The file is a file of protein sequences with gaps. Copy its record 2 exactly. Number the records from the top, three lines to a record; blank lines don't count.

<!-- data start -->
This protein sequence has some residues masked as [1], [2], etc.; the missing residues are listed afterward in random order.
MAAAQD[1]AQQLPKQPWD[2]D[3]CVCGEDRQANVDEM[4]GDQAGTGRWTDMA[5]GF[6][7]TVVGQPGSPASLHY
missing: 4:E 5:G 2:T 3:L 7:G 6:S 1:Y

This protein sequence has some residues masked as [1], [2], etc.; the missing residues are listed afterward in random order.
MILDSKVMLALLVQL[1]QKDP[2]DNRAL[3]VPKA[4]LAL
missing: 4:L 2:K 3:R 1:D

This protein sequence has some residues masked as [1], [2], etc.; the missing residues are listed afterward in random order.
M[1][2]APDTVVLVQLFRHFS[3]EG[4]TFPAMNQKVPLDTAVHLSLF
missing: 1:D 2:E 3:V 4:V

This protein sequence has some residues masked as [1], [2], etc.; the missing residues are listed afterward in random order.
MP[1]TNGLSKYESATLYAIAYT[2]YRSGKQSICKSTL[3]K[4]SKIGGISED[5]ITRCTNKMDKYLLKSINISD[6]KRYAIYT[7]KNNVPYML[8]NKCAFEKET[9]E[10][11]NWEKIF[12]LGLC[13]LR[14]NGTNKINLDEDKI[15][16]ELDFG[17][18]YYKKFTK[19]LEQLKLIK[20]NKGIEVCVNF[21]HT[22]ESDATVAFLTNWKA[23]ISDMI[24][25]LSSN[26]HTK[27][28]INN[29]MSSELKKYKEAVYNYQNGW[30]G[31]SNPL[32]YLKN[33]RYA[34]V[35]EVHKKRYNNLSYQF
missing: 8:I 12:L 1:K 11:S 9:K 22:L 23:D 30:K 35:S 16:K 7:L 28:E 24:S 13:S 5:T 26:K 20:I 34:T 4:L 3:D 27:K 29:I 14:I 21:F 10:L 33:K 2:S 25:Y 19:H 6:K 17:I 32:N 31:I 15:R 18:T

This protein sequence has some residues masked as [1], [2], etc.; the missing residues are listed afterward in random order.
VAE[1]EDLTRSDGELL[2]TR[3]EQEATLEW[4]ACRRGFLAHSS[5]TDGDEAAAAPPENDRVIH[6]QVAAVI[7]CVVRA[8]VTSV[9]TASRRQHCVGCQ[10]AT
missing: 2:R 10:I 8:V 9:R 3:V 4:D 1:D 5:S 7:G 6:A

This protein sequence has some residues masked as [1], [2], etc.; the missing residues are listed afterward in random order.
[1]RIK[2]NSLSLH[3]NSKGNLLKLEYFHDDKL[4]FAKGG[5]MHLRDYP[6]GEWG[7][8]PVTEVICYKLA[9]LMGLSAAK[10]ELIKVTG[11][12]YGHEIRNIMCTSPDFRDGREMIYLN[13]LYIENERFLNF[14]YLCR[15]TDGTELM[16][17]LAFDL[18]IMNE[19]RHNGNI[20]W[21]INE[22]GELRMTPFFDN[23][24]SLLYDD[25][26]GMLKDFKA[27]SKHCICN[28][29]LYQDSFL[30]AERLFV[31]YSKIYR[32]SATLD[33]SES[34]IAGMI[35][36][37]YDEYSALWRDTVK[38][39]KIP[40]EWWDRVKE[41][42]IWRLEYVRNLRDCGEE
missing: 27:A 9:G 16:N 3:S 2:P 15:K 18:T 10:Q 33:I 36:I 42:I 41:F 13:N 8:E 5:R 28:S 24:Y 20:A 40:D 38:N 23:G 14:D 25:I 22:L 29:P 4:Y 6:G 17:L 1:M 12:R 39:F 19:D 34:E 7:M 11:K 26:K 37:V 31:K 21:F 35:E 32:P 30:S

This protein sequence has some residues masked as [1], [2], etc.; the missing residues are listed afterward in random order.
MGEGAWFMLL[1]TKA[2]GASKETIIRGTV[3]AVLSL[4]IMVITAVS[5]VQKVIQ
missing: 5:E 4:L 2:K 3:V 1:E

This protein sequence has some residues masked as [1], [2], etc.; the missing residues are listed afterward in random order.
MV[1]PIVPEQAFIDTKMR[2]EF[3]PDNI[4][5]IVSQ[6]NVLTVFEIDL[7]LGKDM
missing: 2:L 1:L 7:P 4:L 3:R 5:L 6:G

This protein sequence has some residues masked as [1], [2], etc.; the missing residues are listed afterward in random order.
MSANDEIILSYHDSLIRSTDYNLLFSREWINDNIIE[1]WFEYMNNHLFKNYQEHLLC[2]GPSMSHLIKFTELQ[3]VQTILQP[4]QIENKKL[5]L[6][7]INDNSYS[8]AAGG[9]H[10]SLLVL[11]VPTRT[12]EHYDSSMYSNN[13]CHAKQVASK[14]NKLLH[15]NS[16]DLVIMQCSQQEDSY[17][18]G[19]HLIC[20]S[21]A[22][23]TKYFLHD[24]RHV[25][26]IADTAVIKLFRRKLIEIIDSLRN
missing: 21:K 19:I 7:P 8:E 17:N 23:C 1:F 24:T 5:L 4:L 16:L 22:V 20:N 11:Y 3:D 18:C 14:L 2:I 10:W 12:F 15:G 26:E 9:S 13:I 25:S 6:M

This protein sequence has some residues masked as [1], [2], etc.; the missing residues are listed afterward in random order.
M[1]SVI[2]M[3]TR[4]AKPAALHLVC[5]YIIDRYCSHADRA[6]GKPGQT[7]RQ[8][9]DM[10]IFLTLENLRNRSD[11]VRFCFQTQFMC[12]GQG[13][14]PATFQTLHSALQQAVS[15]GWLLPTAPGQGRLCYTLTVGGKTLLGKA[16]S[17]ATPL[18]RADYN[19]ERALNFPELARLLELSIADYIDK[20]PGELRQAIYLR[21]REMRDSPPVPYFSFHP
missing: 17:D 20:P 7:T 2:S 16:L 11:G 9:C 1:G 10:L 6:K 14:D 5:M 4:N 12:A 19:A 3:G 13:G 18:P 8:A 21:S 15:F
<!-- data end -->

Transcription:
This protein sequence has some residues masked as [1], [2], etc.; the missing residues are listed afterward in random order.
MILDSKVMLALLVQL[1]QKDP[2]DNRAL[3]VPKA[4]LAL
missing: 4:L 2:K 3:R 1:D